In what is an otherwise a fine book on parenting, author Steve Wright, in an attempt to challenge dads to greater commitment in discipling their children, makes a comment that I fear reflects what many of us Christian married folk think about our work.

I often hear dads say, “Steve, I agree with what you are saying, and I wish I had more time to do some of the things you are talking about, but my job…”  This is where I usually cut them off.  God has given a job description to us, and there is no escape clause even for dads who work a certain amount of hours.  You see, our career isn’t really our job.  Our career puts food on the table and keeps the lights on so that we can do our real job.  Our real job is laid our clearly in the Word.  In case you don’t have this job description, you may want to print it and keep it in front of you (ApParent Privilege146).

On the following page, Wright gives the following three facets of a dad’s job description.  They are to (1) love the Lord with everything they’ve got; (2) love and lead their bride; (3) love and teach their children.

Now, I certainly don’t have any problem with Wright’s job description for dads, nor do I think he is wrong to correct fathers who are using their daily workload as an excuse to avoid the biblical call to disciple their children.  Amen and amen.  What I find slightly troubling is Wright’s truncated view of work expressed in the above quote, and I am concerned with how such a view of work will impact the both the married and unmarried people in our churches.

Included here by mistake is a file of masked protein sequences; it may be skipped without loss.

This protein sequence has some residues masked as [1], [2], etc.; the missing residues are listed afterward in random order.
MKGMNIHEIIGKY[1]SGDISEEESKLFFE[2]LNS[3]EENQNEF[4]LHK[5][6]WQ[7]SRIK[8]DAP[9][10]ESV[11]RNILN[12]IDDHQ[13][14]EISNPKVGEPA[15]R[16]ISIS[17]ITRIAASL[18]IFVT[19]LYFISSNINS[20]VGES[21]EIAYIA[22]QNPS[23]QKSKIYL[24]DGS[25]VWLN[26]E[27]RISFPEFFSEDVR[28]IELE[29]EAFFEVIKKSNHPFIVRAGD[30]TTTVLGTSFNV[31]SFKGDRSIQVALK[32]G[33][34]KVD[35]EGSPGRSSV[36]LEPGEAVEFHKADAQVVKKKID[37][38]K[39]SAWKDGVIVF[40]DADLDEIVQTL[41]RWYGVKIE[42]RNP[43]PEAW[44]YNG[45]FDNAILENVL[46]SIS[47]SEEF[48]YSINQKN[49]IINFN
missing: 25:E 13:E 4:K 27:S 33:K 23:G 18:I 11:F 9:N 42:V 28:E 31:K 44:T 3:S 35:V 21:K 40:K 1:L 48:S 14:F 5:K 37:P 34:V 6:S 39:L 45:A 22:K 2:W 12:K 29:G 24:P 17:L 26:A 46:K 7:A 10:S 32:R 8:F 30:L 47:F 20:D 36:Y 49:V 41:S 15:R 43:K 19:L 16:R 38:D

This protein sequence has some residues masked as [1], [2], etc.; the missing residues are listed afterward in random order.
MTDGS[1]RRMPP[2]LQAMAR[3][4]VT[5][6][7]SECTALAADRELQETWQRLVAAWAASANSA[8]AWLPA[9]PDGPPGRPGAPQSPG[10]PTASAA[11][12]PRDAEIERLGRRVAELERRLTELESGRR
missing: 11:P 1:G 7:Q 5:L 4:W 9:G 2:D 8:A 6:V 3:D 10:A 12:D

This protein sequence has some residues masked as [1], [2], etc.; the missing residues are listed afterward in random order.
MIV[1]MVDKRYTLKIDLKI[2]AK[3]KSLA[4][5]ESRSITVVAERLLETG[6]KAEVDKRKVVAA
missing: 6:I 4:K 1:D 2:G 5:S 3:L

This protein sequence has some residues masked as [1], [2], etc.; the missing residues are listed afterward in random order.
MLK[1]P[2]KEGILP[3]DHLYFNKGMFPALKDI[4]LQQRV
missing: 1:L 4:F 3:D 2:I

The problem is found in viewing a dad’s daily work (what Wright calls his “career”) as a mere means to the real job of loving God, loving one’s bride, and parenting one’s children.  I understand that he is countering a tendency among some Christian dads to devote an inordinate amount of time to work or career at the expense of other biblical priorities, but I fear that he has swung the pendulum too far in the other direction and has actually muted the Bible at important points.

When we approach our job or career as a means to accomplish something more important (more spiritual?), we have actually drawn a distinction where Scripture does not.  Because God has designed and equipped man with the capacity to work and build and accomplish and exercise dominion, any work done by a Christian in faith is good and pleasing to God in and of itself.